Tunche is a permadeath brawler begging to be played with friends

A tunche is a type of malignant spirit said to haunt the Peruvian jungle and signal its attacks with a piercing whistle. Tunche, meanwhile, is a co-op 2D brawler partly inspired by the titular Peruvian legend. It's set in the Amazon rainforest and features smooth, hand-drawn animation by the folks at developer Leap Game Studios. But while I was drawn to Tunche's GDC demo by its unique, refreshing art, it was the combat that really set the hook. 

I was only able to play as Rumi, one of Tunche's four starting characters, but everything about her moveset oozed style, which is good because Tunche grades your moves on a Devil May Cry-like style meter. By default, Rumi has two basic three-hit combos—one for melee and one for range—and you can alternate between them to create different or longer combos. The controls are crisp and even Rumi's basic attacks look great and feel weighty, but things really picked up once I started juggling and dodging. 

As you'd expect, Rumi can dodge to break out of combos, evade enemy attacks or move around the area. She can also dodge mid-air, either to the move to the side or to slam straight down for a powerful AoE. Her dodge works incredibly with her uppercut, which is specifically designed to knock enemies into the air so you can keep them aloft with knuckle sandwiches. In just a few minutes, I went from blindly mashing the melee button, to opening with a ranged combo, dashing into a group, uppercutting the toughest enemy, air comboing him across the screen, slamming down into the enemies below, stringing together melee attacks between dodges, and finally clearing the baddies out with one of Rumi's flashy special attacks.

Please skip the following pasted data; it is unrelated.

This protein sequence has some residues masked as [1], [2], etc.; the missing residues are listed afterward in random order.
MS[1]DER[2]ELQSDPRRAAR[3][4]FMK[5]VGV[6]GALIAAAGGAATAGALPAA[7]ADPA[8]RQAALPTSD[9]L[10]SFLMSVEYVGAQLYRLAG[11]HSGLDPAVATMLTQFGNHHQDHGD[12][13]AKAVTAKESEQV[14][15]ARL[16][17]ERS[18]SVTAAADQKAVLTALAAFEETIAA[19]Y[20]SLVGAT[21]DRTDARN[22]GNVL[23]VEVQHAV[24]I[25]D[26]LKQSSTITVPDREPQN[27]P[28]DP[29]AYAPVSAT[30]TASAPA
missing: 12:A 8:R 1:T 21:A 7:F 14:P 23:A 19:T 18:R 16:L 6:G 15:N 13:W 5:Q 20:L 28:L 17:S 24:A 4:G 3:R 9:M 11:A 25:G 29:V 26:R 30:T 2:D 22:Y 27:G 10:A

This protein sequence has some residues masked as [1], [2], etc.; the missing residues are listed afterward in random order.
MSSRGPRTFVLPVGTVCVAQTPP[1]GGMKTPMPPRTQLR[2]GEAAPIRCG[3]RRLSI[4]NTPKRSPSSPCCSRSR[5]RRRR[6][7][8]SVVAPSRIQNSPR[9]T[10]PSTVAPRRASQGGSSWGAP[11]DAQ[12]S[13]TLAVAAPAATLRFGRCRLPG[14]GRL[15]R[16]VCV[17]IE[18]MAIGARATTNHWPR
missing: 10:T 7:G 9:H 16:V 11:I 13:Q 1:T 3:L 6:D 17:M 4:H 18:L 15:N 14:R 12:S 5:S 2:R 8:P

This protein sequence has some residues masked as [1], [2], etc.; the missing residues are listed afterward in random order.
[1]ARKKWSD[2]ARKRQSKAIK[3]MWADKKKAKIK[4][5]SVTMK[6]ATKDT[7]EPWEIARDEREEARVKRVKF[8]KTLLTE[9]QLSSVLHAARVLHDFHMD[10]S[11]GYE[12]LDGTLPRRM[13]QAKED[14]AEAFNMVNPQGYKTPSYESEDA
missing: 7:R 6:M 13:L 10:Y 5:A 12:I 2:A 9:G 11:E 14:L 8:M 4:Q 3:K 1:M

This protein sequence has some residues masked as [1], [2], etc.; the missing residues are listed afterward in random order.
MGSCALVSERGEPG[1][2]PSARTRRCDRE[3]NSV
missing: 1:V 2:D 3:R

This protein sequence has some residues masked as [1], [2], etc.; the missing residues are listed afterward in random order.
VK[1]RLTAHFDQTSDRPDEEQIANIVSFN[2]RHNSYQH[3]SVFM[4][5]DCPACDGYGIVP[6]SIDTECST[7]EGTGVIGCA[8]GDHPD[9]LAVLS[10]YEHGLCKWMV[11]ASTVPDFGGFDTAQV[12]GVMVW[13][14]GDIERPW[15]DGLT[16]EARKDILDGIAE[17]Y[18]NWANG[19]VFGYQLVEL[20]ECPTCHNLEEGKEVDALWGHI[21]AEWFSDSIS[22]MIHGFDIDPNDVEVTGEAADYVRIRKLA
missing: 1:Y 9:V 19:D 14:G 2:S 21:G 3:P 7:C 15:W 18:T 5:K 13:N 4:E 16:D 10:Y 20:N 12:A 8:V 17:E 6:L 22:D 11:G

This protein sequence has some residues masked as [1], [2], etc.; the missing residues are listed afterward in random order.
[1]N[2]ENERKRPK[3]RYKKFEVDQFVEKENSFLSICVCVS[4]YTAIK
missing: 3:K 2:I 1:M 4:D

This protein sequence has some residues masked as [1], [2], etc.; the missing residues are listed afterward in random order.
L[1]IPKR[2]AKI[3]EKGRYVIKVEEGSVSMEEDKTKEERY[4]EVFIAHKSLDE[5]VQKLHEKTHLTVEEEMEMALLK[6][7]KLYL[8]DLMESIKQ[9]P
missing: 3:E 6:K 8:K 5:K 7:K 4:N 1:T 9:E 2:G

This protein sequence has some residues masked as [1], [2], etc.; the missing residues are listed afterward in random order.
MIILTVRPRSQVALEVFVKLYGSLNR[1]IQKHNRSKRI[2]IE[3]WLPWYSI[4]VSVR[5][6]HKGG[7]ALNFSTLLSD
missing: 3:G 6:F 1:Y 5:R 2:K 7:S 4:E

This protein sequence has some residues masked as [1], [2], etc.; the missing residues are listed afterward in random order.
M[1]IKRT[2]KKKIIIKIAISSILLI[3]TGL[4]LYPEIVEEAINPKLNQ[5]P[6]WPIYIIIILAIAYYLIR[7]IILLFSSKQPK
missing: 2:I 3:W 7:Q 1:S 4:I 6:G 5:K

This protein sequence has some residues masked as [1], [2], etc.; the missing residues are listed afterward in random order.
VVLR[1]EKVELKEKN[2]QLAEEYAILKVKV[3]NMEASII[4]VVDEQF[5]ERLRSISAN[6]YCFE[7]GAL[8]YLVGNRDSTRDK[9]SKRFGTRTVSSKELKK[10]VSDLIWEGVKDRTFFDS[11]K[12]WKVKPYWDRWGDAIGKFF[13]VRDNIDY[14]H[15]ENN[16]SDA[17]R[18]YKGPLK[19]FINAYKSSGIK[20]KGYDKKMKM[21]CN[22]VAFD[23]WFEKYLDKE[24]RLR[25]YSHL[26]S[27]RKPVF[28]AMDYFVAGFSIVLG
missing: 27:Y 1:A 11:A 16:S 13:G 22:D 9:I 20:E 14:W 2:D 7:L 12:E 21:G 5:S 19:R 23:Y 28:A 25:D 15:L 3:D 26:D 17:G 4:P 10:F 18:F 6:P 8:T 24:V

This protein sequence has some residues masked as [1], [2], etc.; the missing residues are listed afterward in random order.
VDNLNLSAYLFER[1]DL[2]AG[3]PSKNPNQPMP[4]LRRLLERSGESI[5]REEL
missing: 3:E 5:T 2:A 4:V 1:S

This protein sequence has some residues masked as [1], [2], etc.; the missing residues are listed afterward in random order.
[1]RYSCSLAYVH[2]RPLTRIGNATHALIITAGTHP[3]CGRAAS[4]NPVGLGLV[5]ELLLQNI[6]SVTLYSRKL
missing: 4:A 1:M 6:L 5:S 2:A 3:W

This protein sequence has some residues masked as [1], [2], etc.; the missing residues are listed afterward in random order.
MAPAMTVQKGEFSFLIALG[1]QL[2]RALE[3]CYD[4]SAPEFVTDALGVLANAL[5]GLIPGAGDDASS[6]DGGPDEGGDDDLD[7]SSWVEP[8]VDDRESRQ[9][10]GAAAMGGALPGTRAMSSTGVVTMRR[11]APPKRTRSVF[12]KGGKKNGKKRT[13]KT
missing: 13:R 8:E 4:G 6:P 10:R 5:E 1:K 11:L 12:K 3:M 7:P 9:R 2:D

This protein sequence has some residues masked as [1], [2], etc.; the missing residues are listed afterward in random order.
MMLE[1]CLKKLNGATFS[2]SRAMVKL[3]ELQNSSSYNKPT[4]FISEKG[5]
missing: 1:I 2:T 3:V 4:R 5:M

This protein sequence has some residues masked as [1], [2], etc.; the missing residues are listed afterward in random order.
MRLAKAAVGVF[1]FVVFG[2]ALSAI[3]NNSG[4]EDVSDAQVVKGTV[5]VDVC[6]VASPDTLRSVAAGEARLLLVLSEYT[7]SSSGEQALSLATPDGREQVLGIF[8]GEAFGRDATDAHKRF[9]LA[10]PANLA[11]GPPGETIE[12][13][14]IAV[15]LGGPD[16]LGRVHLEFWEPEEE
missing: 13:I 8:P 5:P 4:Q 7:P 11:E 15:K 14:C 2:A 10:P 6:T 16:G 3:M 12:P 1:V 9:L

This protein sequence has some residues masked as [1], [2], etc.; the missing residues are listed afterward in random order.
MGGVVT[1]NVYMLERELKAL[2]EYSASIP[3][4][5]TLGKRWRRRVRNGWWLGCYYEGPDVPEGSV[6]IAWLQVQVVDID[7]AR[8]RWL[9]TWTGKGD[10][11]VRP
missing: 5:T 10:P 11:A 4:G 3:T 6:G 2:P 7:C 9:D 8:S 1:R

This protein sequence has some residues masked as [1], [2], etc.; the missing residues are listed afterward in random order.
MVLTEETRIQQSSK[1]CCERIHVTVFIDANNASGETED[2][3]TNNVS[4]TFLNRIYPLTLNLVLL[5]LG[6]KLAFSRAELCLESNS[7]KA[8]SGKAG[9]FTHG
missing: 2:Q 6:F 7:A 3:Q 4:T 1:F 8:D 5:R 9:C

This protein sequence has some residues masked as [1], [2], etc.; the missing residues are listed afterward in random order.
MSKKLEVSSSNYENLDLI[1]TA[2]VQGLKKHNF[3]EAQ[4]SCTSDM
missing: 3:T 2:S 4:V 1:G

You can do a lot with the vanilla moveset, and as you progress, you can also unlock and upgrade moves to embellish and strengthen your combos. In fact, the Leap devs manning the demo told me Tunche has several RPG elements, including a crafting system and a day/night system, with enemies growing stronger at night. It also has permadeath. If you die, you lose all your upgrades and go back to the first level. 

Ordinarily, overly scarce checkpoints in brawlers are a turn-off for me, but rather than off-putting, I actually find the idea of having no checkpoints in Tunche pretty compelling. That's partly because it doesn't seem to be a terribly long game—I was able to beat the first of four areas in around 15 minutes. I only played a demo build, but I get the feeling dying won't cost you an ungainly amount of time. Plus, Tunche's style meter makes it feel like a game where you'll try to do better each run rather than get further each run. It's not about finally reaching the third zone, it's about finally A-ranking it. I want to spend more time with its combat, so I'm all for mastering it. 

That said, Tunche's co-op support is the main reason its permadeath excites me. Dying and resetting after a long run in a game like Risk of Rain never bothers me because I always spend half of the next run chatting with friends about where things went wrong and how we'll overcome them this time. It stings to lose your hard-earned items and upgrades, but it's also fun to swap characters with a friend and try again. I get the same vibe from Tunche. I can already see me and a friend rotating between the four starting characters, working out when to unlock what moves, and swapping combo tips as we go along. 

Tunche feels like one of those games that takes a minute to warm up and consequently doesn't demo well, but I still had a good time with it at GDC. It's got gorgeous art and fast combat, and if Leap can add in all the features they're promising without compromising what I played, Tunche could well be something special come 2019. 

Austin Wood
Staff writer, GamesRadar

Austin freelanced for PC Gamer, Eurogamer, IGN, Sports Illustrated, and more while finishing his journalism degree, and has been a full-time writer at PC Gamer's sister publication GamesRadar+ since 2019. They've yet to realize that his position as a staff writer is just a cover-up for his career-spanning Destiny column, and he's kept the ruse going with a focus on news, the occasional feature, and as much Genshin Impact as he can get away with.